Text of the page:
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do i encourage this or let it die a natural death

(5 Posts)
ThatVikRinA22 Sat 04-Jun-11 21:59:41

ds is 19 and has aspergers, along with other SN.
he is very able, he is doing a degree, works part time and has his own business venture.
when he was at school he was friends with a lad of the same age, with much more severe autism, he was one of this lads few friends, dh is very tolerant and easy going.

since they left school this lad kept in touch with ds. He wants to see ds again soon, but ds has told me he "has gone weird" when i asked what he meant he tells me that he hits on him every time he is there, like every half hour or so, even though ds has asked him not to as it makes him uncomfortable. he also says he is into dressing up as an animal and going to "furry" conventions. ds tells me alot of people who are into this are gay, which he has no problem with at all, but says this lad does not stop trying to put his hands on his legs, arms around him etc etc even though he continually tells him he is not comfortable with it. The fact is that he still does it even after ds has asked him not to.

my dilemma is this. this lad has phoned twice for him tonight. he has no life other than home and his furry conventions. i have always encouraged ds to see this lad, thinking he has no social life. apparently, however odd, he does have some social outlet with his "furry" friends. DS is simply not comfortable being continually touched up, and contact between them has been sporadic at best since leaving school.

is this being very mean to let this friendship die a natural death? i feel bad about it, and so does ds, but if it makes ds feel uncomfortable i think i should respect his wishes. im in a dilemma as i would be devastated if ds lost the friendships he has made, being an aspie makes it so much harder to make and keep friends.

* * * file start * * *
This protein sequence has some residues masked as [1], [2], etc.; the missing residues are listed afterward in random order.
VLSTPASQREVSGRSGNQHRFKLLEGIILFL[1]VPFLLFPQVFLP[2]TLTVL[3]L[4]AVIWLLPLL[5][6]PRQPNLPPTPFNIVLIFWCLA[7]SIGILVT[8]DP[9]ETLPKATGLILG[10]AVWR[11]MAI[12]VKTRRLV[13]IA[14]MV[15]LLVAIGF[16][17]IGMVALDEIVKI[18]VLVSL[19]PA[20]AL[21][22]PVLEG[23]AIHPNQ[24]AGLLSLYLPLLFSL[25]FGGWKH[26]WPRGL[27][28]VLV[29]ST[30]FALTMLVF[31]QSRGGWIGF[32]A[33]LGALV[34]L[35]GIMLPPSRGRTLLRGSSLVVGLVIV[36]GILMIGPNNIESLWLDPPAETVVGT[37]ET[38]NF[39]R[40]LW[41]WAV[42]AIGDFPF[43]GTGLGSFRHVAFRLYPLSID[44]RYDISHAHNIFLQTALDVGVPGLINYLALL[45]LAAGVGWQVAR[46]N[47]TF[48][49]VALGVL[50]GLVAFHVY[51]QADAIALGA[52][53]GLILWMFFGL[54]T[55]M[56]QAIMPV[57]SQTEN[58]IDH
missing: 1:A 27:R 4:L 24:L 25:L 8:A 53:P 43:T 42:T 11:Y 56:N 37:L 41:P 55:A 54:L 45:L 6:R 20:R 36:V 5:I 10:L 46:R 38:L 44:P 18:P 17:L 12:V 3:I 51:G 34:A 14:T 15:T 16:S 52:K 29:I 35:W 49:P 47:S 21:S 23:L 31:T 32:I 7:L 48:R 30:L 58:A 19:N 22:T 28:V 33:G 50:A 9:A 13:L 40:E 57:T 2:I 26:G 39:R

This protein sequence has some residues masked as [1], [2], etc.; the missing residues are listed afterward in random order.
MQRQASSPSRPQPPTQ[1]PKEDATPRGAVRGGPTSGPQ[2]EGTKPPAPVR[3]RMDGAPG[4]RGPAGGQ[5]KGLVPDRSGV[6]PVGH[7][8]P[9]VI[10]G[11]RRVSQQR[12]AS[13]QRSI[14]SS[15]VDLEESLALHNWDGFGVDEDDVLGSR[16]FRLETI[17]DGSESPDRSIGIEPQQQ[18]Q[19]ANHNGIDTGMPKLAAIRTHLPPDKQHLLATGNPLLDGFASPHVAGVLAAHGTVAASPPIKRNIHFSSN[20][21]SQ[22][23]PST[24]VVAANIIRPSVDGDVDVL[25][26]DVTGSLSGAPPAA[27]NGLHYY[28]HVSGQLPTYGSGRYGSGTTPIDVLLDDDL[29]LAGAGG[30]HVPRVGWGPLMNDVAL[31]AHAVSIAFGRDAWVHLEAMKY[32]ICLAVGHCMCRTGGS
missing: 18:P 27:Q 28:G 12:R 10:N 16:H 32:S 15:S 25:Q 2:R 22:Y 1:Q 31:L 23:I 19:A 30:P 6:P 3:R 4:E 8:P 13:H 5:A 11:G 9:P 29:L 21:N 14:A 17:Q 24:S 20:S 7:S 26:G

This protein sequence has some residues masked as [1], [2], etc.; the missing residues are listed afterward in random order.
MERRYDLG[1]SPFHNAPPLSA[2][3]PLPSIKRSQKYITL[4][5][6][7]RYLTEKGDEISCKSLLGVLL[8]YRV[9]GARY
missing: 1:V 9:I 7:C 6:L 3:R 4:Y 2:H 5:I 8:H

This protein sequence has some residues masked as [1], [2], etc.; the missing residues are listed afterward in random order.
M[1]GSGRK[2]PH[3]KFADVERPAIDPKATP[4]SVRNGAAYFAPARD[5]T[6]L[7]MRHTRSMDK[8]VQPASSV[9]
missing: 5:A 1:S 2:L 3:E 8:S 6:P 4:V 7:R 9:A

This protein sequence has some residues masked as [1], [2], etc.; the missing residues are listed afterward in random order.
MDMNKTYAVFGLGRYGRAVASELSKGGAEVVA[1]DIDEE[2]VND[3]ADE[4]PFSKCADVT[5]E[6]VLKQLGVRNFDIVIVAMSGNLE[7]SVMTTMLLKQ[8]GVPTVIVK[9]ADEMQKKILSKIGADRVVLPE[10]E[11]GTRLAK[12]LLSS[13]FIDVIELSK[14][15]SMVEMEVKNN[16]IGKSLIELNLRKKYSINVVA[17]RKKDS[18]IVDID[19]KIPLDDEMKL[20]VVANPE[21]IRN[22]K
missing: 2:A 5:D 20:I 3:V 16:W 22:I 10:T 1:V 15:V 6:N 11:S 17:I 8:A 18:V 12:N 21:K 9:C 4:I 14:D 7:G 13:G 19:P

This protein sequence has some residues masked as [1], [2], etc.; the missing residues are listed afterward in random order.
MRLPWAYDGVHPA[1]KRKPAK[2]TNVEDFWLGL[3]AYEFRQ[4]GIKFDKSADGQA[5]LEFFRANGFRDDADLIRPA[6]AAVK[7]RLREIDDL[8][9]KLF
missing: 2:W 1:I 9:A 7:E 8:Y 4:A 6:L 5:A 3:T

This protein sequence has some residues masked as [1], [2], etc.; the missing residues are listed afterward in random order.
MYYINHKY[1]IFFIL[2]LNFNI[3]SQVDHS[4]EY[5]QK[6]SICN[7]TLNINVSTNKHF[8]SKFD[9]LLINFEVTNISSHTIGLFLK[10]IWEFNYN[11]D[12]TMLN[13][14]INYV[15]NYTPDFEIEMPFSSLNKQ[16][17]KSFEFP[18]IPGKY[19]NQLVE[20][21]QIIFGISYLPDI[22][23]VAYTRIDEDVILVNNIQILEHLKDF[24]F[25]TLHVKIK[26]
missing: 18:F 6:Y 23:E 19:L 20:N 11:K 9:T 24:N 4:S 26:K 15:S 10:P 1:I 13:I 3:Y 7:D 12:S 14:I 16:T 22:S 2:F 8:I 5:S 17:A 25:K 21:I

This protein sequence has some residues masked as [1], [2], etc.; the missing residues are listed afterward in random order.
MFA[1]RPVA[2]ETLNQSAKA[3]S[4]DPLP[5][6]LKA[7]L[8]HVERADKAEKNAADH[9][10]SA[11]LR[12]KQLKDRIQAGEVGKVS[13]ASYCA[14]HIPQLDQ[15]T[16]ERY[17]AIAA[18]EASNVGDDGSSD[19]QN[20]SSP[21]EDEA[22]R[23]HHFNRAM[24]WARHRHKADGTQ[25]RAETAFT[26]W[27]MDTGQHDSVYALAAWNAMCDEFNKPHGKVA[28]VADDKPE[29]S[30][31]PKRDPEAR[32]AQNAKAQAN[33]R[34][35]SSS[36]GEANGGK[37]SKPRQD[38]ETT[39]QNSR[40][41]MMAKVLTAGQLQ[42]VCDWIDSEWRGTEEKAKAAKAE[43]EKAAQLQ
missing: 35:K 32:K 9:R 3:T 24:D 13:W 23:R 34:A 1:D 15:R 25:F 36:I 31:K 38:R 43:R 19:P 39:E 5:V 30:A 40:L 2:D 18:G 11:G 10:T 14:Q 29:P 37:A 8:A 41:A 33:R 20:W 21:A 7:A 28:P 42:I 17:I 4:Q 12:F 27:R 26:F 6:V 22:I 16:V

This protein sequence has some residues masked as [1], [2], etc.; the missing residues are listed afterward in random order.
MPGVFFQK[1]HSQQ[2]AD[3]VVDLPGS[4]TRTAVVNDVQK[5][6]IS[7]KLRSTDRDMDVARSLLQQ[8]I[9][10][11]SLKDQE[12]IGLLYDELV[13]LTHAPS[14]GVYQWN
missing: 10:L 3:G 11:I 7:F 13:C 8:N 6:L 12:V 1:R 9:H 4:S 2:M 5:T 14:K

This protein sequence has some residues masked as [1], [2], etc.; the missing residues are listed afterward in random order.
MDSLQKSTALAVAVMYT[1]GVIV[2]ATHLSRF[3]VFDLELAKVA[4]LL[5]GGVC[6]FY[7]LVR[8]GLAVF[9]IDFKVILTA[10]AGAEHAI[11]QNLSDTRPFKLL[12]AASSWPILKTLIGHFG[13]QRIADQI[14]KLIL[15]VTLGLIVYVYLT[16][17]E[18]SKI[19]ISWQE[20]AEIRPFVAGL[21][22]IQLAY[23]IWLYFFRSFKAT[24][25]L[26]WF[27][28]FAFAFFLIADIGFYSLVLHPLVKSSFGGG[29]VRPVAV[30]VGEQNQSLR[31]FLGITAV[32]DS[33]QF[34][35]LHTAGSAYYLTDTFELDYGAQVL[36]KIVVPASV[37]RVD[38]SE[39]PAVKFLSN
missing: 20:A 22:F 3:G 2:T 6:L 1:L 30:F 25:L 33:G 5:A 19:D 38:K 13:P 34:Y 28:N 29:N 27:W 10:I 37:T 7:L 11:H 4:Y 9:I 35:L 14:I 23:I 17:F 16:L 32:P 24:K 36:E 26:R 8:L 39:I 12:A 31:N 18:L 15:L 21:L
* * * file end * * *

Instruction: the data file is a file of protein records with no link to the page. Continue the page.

wwyd?

TotalChaos Sat 04-Jun-11 22:03:46

Not got practical experience of this age group, but doesn't strike me as mean at all, as you need to protect your own lad, as unwanted groping is going to be unpleasant and potentially distressing/unhealthy for him.

ThatVikRinA22 Sat 04-Jun-11 22:08:30

he only told me about it tonight. he has taken it all in his stride but i dont think he is keen to keep having repeat performances.

ive basically told him its fine if he doesnt want to see him and that its up to him, i think he was after my blessing as it were....

TheDuckster Mon 06-Jun-11 07:14:27

You are right to tell him its fine.

It is very difficult to see friendships 'slip away' when your child has AS and, if he is anything like my DD, has so few friends. But if he is uncomfortable, and it appears he may have reason to be, then he should let it go.

It sounds like in other ways he is doing well so he will probably find consolation (distraction) in his degree, business venture.

Davros Sun 12-Jun-11 18:49:33

From my experience with my sister (AS), I think once you tell him it is OK he will put it behind him and it won't bother him nearly as much as it would bother you in the same position. That may sound harsh but I think its true. Me and my other sister used to worry far more about things that happened to our AS sister than she did.

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